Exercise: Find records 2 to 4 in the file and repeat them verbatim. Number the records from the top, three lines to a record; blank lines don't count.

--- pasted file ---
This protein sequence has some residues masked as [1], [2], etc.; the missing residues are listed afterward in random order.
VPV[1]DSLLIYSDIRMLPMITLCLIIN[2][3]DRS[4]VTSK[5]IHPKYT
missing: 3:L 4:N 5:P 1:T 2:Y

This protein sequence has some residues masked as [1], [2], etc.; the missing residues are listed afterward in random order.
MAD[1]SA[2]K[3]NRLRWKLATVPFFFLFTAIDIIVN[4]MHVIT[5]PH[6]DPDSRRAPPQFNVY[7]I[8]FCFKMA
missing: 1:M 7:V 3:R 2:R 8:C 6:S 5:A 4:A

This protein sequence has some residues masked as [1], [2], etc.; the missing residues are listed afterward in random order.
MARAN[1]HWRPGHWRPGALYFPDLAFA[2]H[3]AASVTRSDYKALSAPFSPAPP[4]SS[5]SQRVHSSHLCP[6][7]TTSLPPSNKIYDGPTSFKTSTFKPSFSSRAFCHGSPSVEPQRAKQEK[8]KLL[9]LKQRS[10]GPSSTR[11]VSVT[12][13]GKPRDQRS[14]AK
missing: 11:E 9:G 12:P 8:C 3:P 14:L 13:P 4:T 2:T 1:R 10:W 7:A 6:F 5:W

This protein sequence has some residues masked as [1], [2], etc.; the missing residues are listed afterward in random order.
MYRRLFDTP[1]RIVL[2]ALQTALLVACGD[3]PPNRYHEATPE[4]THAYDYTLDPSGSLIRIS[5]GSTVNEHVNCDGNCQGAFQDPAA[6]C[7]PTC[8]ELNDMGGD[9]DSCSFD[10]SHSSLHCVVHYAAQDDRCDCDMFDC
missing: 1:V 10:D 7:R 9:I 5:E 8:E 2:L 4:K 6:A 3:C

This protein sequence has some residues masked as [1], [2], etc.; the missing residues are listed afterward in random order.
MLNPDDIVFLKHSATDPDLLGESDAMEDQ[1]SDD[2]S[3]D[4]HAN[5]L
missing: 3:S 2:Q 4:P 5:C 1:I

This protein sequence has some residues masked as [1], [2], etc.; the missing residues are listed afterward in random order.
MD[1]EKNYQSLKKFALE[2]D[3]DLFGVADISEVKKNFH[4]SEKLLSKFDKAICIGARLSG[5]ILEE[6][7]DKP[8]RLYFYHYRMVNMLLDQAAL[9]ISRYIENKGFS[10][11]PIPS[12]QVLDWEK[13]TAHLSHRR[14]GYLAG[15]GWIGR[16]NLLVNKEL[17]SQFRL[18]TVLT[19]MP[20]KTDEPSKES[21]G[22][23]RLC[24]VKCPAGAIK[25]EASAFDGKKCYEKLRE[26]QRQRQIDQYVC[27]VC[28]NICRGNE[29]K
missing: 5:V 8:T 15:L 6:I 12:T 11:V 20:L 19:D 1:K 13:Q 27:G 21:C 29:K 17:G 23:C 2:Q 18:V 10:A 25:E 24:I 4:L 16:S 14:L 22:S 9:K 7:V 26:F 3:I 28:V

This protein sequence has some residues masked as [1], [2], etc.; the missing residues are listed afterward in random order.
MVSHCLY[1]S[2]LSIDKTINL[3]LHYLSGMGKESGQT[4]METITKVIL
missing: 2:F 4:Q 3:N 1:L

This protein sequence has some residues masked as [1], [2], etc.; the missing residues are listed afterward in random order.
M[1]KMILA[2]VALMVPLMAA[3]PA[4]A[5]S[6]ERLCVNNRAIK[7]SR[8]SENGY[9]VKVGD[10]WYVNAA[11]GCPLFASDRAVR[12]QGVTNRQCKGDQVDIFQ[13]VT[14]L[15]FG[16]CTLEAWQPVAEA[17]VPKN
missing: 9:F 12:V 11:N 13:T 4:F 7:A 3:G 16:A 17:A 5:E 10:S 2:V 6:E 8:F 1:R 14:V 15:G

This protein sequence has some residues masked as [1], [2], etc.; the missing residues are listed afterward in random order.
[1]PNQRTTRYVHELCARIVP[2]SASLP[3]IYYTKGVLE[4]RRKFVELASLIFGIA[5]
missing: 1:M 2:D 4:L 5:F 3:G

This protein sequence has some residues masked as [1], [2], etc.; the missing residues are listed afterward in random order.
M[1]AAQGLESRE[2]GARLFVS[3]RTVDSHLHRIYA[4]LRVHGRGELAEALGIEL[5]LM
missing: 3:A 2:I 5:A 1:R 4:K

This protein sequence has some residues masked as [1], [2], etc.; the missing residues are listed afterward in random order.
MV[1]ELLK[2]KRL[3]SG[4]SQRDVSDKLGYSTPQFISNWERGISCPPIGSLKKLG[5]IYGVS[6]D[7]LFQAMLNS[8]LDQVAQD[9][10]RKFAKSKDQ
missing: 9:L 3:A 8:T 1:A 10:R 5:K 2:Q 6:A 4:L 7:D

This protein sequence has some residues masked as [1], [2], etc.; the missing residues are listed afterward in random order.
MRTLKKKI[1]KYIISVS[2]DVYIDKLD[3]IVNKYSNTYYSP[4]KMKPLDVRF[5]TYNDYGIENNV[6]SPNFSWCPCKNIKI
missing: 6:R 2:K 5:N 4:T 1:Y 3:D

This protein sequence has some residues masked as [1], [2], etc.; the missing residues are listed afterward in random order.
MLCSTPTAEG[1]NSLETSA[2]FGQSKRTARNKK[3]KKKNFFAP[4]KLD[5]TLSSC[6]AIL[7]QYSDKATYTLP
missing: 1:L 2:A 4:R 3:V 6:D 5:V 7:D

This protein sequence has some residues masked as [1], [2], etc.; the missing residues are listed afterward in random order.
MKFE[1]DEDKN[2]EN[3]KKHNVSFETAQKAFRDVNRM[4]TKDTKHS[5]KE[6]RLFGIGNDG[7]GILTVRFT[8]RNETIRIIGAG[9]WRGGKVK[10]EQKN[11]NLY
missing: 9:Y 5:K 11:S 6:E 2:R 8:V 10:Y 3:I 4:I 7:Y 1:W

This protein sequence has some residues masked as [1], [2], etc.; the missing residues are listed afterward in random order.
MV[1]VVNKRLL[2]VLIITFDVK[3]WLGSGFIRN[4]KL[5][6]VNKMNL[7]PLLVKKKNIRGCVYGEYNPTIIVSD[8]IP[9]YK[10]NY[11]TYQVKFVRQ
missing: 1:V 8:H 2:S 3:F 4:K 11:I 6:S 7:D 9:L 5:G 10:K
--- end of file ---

This protein sequence has some residues masked as [1], [2], etc.; the missing residues are listed afterward in random order.
MAD[1]SA[2]K[3]NRLRWKLATVPFFFLFTAIDIIVN[4]MHVIT[5]PH[6]DPDSRRAPPQFNVY[7]I[8]FCFKMA
missing: 1:M 7:V 3:R 2:R 8:C 6:S 5:A 4:A

This protein sequence has some residues masked as [1], [2], etc.; the missing residues are listed afterward in random order.
MARAN[1]HWRPGHWRPGALYFPDLAFA[2]H[3]AASVTRSDYKALSAPFSPAPP[4]SS[5]SQRVHSSHLCP[6][7]TTSLPPSNKIYDGPTSFKTSTFKPSFSSRAFCHGSPSVEPQRAKQEK[8]KLL[9]LKQRS[10]GPSSTR[11]VSVT[12][13]GKPRDQRS[14]AK
missing: 11:E 9:G 12:P 8:C 3:P 14:L 13:P 4:T 2:T 1:R 10:W 7:A 6:F 5:W

This protein sequence has some residues masked as [1], [2], etc.; the missing residues are listed afterward in random order.
MYRRLFDTP[1]RIVL[2]ALQTALLVACGD[3]PPNRYHEATPE[4]THAYDYTLDPSGSLIRIS[5]GSTVNEHVNCDGNCQGAFQDPAA[6]C[7]PTC[8]ELNDMGGD[9]DSCSFD[10]SHSSLHCVVHYAAQDDRCDCDMFDC
missing: 1:V 10:D 7:R 9:I 5:E 8:E 2:L 4:K 6:A 3:C